This past Sunday the Cardinals lost a ugly game to one of the league’s worst defenses in Seattle. This was supposed to be a bounceback game for Arizona after losing to Philadelphia. Instead, this game made the Cardinals issues a lot more apparent. That being said, who’s to blame for the Cardinals issues this season?
Why Kliff Kingsbury is at fault:
Kliff led Arizona to a 11-6 season last year and their first playoff appearance since the Bruce Arians/Carson Palmer era. While that sounds good, the team started the year 8-0 before an end of season collapse that saw them lose six of their last nine. Expectations for this season were for Arizona and specifically Kyler Murray to progress. Through 6 games Arizona has been less than impressive and the offense led by Kingsbury has looked lost. The offense ranks 22nd in scoring with just 19 points per game.
Kliff’s offense is regressing
Taking a step back is the exact opposite of what this franchise wanted to see and it has turned a lot of the fans against Kliff. Similar to Matt Nagy’s time in Chicago, when the head coach calls the offense and the offense isn’t very good, they are going to be put at fault. Kingsbury has had plenty of time to get this offense working without DeAndre Hopkins. His absence has been clearly felt and many are looking forward to his return. When Hopkins is in the lineup the offense averages 27.4 points per game. His return could mean the Arizona offense returns to high scoring form. If his return fails to help the offense produce points, Kliff will be on the hot seat, if he isn’t already.
Overall, Kingsbury’s play calling has been lackluster and it has contributed to Arizona being in this position. Arizona has a tendency to run an insane amount of screens that get almost no yardage. It does them no good wasting a down on every drive, yet they continue to do so.
Many were hoping the combination of DeAndre Hopkins and Marquise Brown would help open up the offense, but Brown is now expected to miss at least 6 weeks with an ankle injury. Arizona then went out and traded for Robbie Anderson from Carolina to help keep things upright until Brown’s return. That being said, it’s hard to imagine Anderson will make a big difference considering he isn’t calling the plays. This is an offense that just scored a measly 9 points to one of the league’s worst defenses this season. If Kingsbury couldn’t score with Brown, it’s hard to imagine he will with Robbie Anderson. Anderson is a good player but players can only go as far as their coach takes them.
Why Kyler Murray is at fault:
Not worth the money
This past offseason Murray signed a five year, 230 million dollar deal to stay with the Cardinals. Given that amount of money, expectations for Kyler have been quite high this year. Those expectations have put him in the spotlight and he hasn’t performed. Through six games Murray’s passer rating sits at a 81.8, which is lower than his rookie season where he posted a 87.4. If Murray’s season doesn’t improve he’s looking at finishing the year with 18 touchdowns to 12 interceptions. Murray has to improve because right now he is not worth what Arizona paid.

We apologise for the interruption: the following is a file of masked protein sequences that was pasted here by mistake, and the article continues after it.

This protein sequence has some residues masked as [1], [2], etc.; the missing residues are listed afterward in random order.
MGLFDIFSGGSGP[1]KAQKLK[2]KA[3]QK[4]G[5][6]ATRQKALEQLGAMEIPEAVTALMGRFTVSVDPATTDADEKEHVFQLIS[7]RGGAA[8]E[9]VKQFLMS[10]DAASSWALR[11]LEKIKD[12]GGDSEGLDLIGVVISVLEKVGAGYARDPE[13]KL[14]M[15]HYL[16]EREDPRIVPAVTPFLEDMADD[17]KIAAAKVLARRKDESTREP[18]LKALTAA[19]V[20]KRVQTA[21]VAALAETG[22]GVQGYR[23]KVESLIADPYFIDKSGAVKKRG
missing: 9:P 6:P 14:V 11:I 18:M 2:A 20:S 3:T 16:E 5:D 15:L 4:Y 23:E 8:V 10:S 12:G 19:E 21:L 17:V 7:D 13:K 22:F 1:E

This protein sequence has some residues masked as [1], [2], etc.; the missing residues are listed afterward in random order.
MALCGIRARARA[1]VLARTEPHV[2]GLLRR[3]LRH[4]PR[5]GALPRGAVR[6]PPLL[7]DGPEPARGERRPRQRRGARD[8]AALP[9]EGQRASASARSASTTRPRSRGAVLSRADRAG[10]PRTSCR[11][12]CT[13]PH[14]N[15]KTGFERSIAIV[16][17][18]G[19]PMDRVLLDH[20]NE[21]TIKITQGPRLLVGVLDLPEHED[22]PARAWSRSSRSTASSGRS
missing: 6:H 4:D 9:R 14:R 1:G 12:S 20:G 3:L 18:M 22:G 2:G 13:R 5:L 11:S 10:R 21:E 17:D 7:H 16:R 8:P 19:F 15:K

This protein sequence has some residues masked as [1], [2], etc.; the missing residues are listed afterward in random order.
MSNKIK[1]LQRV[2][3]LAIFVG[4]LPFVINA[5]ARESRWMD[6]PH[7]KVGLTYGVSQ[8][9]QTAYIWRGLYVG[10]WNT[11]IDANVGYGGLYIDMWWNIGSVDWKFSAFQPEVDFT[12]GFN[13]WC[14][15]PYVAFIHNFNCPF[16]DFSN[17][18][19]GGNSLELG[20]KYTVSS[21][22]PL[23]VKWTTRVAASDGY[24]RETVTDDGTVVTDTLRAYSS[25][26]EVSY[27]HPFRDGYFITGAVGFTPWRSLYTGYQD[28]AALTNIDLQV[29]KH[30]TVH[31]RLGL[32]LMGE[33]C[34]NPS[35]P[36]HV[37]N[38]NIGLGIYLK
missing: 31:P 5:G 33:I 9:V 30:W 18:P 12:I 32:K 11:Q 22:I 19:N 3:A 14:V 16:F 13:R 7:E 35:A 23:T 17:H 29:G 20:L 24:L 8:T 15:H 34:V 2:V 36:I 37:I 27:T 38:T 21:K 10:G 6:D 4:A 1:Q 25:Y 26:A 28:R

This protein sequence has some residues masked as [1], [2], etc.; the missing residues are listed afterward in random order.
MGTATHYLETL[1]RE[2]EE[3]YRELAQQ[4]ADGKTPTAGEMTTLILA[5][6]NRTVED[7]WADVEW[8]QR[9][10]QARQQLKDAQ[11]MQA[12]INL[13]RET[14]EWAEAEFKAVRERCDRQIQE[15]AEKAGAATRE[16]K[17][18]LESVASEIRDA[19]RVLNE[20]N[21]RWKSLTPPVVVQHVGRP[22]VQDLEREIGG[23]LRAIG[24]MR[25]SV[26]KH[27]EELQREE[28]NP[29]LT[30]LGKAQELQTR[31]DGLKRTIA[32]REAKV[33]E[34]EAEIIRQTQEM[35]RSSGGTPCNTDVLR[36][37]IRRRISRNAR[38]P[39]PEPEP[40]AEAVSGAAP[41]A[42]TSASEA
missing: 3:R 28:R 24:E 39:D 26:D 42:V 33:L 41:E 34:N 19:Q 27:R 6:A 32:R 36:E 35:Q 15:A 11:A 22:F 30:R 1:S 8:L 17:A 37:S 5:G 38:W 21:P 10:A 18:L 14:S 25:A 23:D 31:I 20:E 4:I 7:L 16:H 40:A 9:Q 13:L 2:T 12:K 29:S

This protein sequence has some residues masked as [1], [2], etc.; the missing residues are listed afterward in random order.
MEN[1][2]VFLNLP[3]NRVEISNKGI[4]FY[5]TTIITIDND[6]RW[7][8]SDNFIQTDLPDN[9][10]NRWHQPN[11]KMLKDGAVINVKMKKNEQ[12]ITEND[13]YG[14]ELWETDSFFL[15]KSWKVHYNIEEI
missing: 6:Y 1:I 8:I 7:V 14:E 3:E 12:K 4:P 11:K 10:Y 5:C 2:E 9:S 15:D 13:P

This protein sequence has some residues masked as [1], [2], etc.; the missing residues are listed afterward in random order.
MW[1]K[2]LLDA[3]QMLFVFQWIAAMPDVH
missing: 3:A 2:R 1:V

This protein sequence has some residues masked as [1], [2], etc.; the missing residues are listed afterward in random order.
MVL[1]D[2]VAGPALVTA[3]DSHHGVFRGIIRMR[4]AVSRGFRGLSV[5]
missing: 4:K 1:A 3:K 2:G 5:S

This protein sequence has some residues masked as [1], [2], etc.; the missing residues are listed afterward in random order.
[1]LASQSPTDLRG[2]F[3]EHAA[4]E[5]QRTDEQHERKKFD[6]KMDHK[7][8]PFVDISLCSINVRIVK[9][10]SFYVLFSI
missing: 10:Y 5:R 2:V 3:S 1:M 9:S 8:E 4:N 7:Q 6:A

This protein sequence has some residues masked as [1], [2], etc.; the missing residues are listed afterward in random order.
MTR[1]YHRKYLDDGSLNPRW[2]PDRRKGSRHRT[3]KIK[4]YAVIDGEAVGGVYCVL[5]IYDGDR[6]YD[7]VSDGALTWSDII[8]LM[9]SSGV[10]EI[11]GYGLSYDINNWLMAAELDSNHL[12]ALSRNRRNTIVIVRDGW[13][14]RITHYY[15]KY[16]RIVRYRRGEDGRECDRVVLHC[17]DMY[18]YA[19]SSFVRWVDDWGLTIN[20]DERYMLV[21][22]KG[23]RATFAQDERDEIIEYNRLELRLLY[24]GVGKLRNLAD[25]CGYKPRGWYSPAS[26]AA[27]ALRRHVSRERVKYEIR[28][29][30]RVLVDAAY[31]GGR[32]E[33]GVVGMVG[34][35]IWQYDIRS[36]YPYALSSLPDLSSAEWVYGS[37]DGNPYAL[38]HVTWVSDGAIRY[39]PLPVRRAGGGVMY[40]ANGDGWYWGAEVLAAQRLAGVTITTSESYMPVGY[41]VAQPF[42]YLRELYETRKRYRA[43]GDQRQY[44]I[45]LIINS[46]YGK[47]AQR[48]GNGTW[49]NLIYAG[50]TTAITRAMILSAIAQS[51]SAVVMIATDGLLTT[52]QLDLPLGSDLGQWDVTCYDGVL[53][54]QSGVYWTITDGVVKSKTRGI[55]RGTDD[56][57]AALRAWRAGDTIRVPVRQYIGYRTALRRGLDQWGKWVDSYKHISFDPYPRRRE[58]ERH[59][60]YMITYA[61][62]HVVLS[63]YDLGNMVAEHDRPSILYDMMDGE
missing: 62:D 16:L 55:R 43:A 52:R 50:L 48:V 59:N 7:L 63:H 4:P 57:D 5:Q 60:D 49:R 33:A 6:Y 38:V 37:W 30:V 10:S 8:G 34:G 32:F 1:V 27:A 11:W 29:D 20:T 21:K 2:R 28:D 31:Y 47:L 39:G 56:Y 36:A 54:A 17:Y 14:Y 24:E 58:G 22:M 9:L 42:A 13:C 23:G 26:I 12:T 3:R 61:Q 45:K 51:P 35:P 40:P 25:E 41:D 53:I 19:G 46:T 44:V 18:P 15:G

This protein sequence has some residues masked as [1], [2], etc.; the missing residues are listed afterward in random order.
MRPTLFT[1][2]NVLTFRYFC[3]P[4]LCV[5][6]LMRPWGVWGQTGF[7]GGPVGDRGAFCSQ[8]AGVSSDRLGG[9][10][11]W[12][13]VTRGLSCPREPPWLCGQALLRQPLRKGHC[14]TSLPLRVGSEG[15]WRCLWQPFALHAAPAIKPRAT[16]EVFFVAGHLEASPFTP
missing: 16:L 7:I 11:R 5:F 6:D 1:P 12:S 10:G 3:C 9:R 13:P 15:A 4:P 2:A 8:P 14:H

Many will blame Kingsbury for Murray’s regression but Kingsbury has been scheming guys open, Kyler just doesn’t see them. Whether it’s because he’s just looking the other way or busy scrambling, he’s missed open receivers.
Struggling when it matters
Murray has also struggled at key times in games which has only helped their losing record. Against the Eagles he slid just short of the line to gain before spiking the football on third down, forcing Arizona to take a 43 yard field goal with time left on the clock. That field goal was ultimately missed by Matt Amendola to give Arizona their third loss on the year.
Just this past weekend Murray and the sturggling offense were charging before Murray fumbled the ball away. Murray scrambled and was able to pick up the first down, but he failed to tuck the ball. Seattle punched the ball out and it bounced right to defensive back Tariq Woolen. Plays like this are why so many people have doubts about Murray and his extension he signed this past offseason. For a fourth year quarterback, he should be playing at a much higher level than he currently is.
Who is to blame?
Overall, I believe Kliff deserves most of the blame for Arizona troubles. He was brought to Arizona to do two things, develop Kyler Murray and have one of the league’s top offenses. So far this season, Murray has failed to develop and the offense has been lackluster. That falls on Kingsbury. At this point, Kliff needs to give up playcalling duties and focus on just being a head coach. It’s clear he is struggling to call plays and allowing someone else to take over could help give the offense the spark they need. If he doesn’t give up playcalling duties and the offense doesn’t improve by seasons end, Kingsbury could be gone after this season.
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